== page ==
Countries and regions make the transition to agriculture at different dates τ j where the sequence is such that τ< τ< …τ J, and where J is the last country in the (Western) geographical zone in the finite set of J existing countries. In line with Diamond (Reference Diamond1997), Olsson and Hibbs (Reference Olsson and Hibbs2005), and others, we make the assumption that τ 1(F 1), that is, the transition date of the origin region of agriculture in the zone, is a negative function of the quality of biogeographical conditions for agriculture F 1 such that τ’ 1(F 1) < 0. This implies that the country with the best endowment for agriculture in a geographical zone, having a large number of suitable plants and animals for domestication (like Mesopotamia in the Western zone or China in East Asia), will make the transition first. Agriculture then spreads through migration to the neighboring countries and regions, which typically have similar biogeographies.

After the transition, the economy enters a take-off stage where the benefits of the technological paradigm shift become manifest. More and more domesticated plants and animals are brought under human control, people settle in villages near commonly-held fields, orchards, irrigation structures, public buildings, and defensive fortifications. The early farming villages soon develop into complex and stratified social units capable of providing large-scale public goods that further enhance productivity in food production (Scott Reference Scott2017). Eventually, centralized states with kings, soldiers, and bureaucrats emerge as the elites in the most powerful and well-organized farming villages extend their influence over their neighborhoods (Spencer Reference Spencer2010; Borcan, Olsson, and Putterman 2019). During early history, an earlier starting date for Neolithic agriculture (and hence a lower τ j) will thus imply a relatively high level of productivity in Equation (1) since the productivity growth process has been progressing for a longer time.

However, a second crucial assumption in our model is that an early transition to agriculture also has an offsetting negative impact by lowering the maximum productivity potential ${\tilde A_j}$. More formally, we assume that ${\tilde A_j}\left( {{\tau _j}} \right)$ is a function such that $\tilde A_j^{'}\left( {{\tau _j}} \right) \gt 0$. Our argument for the different maximum productivity levels in this model rests on Lagerlöf (Reference Lagerlöf2016) who develops a theoretical mechanism through which it is shown that countries that made an earlier transition to states will have a lower productivity potential ${\tilde A_j}$ and income level Y jt in the long run. As has been demonstrated in recent work (Borcan Olsson, and Putterman 2019), there is a tight, positive empirical relationship between the historical date of transition to agriculture and the subsequent transition to states. Hence, an early τ j in our setting also means an early emergence of a state.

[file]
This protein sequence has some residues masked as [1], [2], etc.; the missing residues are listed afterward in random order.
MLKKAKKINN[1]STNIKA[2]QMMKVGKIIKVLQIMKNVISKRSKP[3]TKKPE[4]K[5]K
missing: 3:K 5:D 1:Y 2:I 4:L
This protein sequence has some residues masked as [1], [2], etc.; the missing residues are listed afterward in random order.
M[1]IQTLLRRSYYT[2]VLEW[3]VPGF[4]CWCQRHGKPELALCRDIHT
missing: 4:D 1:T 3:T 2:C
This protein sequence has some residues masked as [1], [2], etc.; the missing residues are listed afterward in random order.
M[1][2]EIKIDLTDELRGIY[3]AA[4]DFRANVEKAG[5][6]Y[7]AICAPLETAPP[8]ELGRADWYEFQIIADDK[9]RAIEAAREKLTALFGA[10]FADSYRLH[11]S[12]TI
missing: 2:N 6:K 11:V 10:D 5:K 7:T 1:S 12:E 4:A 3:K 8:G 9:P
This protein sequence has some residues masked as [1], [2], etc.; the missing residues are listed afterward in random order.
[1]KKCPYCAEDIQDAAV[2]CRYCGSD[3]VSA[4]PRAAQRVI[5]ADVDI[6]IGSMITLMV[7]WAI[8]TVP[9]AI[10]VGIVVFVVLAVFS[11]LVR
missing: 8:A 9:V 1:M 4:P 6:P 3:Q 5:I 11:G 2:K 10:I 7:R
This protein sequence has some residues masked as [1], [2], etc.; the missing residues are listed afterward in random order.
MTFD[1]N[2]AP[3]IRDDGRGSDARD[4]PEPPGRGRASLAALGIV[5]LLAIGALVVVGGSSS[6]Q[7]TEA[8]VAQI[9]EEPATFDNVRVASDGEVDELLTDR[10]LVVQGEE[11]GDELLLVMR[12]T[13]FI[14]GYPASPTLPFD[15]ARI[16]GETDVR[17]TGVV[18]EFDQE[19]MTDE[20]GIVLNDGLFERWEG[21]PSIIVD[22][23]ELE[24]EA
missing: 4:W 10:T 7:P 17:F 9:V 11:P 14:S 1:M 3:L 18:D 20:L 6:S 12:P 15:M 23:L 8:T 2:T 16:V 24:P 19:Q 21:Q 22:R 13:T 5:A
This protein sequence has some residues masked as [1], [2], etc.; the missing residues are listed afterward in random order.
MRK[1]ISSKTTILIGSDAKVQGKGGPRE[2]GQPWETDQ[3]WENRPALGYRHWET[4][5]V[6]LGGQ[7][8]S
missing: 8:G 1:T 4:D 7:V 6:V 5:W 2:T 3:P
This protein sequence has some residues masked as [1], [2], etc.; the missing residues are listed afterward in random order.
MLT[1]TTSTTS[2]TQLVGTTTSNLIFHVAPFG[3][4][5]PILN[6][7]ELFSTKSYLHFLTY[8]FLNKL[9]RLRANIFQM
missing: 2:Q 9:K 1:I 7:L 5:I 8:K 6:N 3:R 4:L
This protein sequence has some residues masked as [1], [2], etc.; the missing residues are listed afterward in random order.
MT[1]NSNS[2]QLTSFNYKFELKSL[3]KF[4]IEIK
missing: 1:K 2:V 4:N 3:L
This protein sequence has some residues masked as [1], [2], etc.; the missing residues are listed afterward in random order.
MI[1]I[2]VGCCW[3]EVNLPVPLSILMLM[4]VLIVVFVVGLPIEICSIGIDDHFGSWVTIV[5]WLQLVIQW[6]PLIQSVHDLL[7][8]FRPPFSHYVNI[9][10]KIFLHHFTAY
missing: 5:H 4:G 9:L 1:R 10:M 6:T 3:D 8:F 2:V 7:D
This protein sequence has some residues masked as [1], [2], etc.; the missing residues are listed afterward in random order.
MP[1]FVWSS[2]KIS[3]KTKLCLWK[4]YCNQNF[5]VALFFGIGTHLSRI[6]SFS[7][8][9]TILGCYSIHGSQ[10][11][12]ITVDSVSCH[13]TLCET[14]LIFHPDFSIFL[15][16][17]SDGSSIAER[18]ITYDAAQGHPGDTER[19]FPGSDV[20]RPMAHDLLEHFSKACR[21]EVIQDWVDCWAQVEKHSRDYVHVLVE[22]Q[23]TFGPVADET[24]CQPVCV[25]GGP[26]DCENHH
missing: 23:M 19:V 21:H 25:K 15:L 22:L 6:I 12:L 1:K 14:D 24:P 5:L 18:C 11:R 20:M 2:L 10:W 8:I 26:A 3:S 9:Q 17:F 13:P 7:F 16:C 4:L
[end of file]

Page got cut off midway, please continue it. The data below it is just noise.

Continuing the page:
In Lagerlöf’s model, countries that transit into statehood early are always autocratic in the sense that a single dominant group has grabbed power and invests in extractive (taxing) capacity and in public goods, where only the latter advance economic development. In countries where states (and hence agriculture) emerged early, the government would over time build up substantially higher extractive capacity than in younger states. At a later date in history, democracy is introduced as an exogenous opportunity shock and government elites consider whether to adopt democracy, with an equal sharing of resources but with no costs of extractive capacity, or remain in autocracy. The large sunk investments under high extractive capacity in older states implies that elites in such countries are less prone to adopt democracy than in younger states, where the elites have less to lose. Hence, democracies tend to arise in younger states which are also able to reach a higher long-run level of public goods investment and income due to the absence of socially wasteful investments under unproductive extractive capacity.Footnote 20